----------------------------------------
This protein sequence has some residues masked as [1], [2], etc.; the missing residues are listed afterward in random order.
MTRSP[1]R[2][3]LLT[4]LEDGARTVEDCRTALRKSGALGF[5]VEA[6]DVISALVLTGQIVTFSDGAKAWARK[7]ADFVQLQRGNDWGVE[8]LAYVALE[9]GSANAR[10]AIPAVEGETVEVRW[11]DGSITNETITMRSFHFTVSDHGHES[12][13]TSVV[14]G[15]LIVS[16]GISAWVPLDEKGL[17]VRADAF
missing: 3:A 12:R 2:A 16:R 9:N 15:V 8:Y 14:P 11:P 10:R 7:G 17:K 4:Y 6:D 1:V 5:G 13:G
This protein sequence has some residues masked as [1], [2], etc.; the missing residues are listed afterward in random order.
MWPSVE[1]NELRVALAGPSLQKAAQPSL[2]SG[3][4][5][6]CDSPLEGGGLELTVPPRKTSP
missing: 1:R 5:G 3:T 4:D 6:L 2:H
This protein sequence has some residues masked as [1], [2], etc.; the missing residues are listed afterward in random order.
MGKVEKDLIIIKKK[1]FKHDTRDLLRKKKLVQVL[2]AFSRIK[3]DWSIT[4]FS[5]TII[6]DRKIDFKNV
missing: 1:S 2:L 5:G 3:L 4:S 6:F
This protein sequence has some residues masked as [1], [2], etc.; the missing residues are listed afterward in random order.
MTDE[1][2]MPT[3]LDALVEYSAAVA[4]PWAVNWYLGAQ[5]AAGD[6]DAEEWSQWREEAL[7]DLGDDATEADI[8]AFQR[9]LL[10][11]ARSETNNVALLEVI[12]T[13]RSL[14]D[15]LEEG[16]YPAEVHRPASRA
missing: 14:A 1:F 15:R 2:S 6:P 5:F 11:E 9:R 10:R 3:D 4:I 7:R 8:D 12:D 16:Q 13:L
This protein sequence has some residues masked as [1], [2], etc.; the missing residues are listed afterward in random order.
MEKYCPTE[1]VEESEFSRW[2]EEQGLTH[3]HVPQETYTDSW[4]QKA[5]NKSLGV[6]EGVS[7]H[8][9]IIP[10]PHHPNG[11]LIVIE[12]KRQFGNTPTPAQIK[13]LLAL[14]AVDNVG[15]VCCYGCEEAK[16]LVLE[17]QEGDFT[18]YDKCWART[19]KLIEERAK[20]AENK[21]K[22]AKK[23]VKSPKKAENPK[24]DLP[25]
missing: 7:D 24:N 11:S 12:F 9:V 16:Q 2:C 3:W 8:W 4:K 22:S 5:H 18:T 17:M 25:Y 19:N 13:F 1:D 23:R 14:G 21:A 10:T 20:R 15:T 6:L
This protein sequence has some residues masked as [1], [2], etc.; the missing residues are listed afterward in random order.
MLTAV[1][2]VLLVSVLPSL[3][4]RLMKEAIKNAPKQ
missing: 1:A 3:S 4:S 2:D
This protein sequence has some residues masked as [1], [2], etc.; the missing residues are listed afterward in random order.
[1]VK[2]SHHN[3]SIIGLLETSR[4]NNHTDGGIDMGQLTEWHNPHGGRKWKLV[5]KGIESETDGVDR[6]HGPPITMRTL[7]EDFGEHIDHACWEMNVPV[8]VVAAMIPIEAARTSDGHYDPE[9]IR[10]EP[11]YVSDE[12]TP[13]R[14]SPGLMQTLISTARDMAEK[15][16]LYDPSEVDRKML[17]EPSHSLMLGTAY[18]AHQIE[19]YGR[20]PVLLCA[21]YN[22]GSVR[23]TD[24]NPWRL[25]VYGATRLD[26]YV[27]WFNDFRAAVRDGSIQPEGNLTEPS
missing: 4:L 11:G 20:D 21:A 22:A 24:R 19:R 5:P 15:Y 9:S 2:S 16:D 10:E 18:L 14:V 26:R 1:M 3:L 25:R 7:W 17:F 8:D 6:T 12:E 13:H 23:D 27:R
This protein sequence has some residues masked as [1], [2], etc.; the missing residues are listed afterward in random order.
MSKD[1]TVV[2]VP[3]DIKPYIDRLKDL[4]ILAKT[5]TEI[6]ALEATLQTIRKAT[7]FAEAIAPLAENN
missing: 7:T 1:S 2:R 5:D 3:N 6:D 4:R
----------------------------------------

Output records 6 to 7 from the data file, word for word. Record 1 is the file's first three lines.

This protein sequence has some residues masked as [1], [2], etc.; the missing residues are listed afterward in random order.
MLTAV[1][2]VLLVSVLPSL[3][4]RLMKEAIKNAPKQ
missing: 1:A 3:S 4:S 2:D
This protein sequence has some residues masked as [1], [2], etc.; the missing residues are listed afterward in random order.
[1]VK[2]SHHN[3]SIIGLLETSR[4]NNHTDGGIDMGQLTEWHNPHGGRKWKLV[5]KGIESETDGVDR[6]HGPPITMRTL[7]EDFGEHIDHACWEMNVPV[8]VVAAMIPIEAARTSDGHYDPE[9]IR[10]EP[11]YVSDE[12]TP[13]R[14]SPGLMQTLISTARDMAEK[15][16]LYDPSEVDRKML[17]EPSHSLMLGTAY[18]AHQIE[19]YGR[20]PVLLCA[21]YN[22]GSVR[23]TD[24]NPWRL[25]VYGATRLD[26]YV[27]WFNDFRAAVRDGSIQPEGNLTEPS
missing: 4:L 11:G 20:D 21:A 22:A 24:R 19:R 5:P 15:Y 9:S 2:S 16:D 10:E 18:L 14:V 26:R 1:M 3:L 25:R 7:W 17:F 8:D 6:T 12:E 13:H 23:D 27:R